Thanksgiving wine treats

Every time I write about selections for Thanksgiving dinner, the possibilities seem to whirl around my head in an endless procession of great choices.

There are the classic choices in the white wine offerings, including the great Rieslings as well as the dry Gewerztraminers. We also have the big and full Chardonnays, as well as the crispy Pinot Gris. Let's explore these white wine choices destined for Thanksgiving tables all over America.

One of the ideas to remember about white wines in particular is the sweetness level each presents in the glass. Those white wines reaching an alcohol level at or over 12 percent we will presume to be dry unless the label indicates "late harvest." (A late harvest wine is a wine that was made from grapes picked later than the "normal" harvest, with sugars balanced for a sweeter wine — in effect, a more impacted grape with less water and more concentration of sugars.) Late harvest wines may sit between 12 percent and 14 percent alcohol, but because of the lateness of the harvest, the sugars are also high.

Let's look at some of the greater dry white wines for Turkey day.

Chardonnay: Probably one of the all-time favorites for Thanksgiving. This white wine is made for heavy gravy from poultry, as well as the starch of stuffing and potato. Nothing beats Chardonnay with heavy fare, as the grape can be done with oak, which handles richness in cuisine well. Chardonnay can also cut through spices and cleanse the palate like no other white wine if one finds the crisper style.

My choice is the very complex and beautifully balanced Talmard Macon to be the ticket. Sitting under 15 bucks per bottle, this wine is quite a charmer and lingers on the palate with grace and lovely, long hints of lemon. This might be my best choice in Chardonnay for the season. If you like them with more butter, try the Gordon Brothers Chardonnay from Washington at about the same price.

Pinot Gris-Grigio: By either name the Gris wines are wonderful wines for all-around clean and vibrant tastes.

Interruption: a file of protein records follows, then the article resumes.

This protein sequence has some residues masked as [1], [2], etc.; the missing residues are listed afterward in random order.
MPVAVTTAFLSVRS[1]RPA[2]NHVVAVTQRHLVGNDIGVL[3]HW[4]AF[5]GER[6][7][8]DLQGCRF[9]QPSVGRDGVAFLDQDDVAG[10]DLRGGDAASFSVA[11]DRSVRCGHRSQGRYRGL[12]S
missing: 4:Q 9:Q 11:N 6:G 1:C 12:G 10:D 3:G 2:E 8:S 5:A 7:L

We have a wonderful selection of Pinot Gris from Oregon, such as the superb Stangland Pinot Gris from the Willamette Valley. This wine shows fresh lemon-lime flavors and a mineral backbone with a very concentrated fruit on the nose resembling pear and grapefruit.

We also have the yummy Italian Pinot Grigio, which are similar to our Oregon wines but might have, in an overall sense, a bit more acidity than their Oregon cousins.

There are many very good to excellent Gris/Grigio on the world market today. Remember to pick the wine over 11.5 percent alcohol or you might find a Gris with a bit of sugar. There are those who like some sugar in Gris, but I find it distracting and cloying.

Gewerztraminer: Here is a grape, native of France, which can go either way. There are sweeter Gewerztraminer, as well as Gewrztraminer that are bone dry. There are many Gewerztraminer with a hint of sugar, which are quite good with spiced offerings for Thanksgiving, including cranberry sauce or ginger-laced foods.

I love the dry Lucien Albrecht Gewerztraminers. These are very bright, clean wines from France and have a charm of lovely Asian spice in the nose, as well as in the finish. One can get a hint of cinnamon in the glass, as well as nutmeg. This is a marvelous offering.

Many Gewerztraminers made in California will be on the sweeter side. Again, if you want them sweet, go under 11 percent alcohol and you will find many offerings.

Riesling: I am a sucker for the German Rieslings and I know I am not alone! Arguably, the Germans still make the best of this beautifully scented white wine.

I am charmed by the Rieslings from Germany. Here you will find lovely sugar and acid balances, bouquets filled with pear, apricot and pineapple nuance and a thirst-quenching finish that no other country can compete with. Try either the sweeter versions under 11 percent or the Trocken (dry), over the 12 percent alcohol level. Either are yummy!

Well, there you have them. See you next week!

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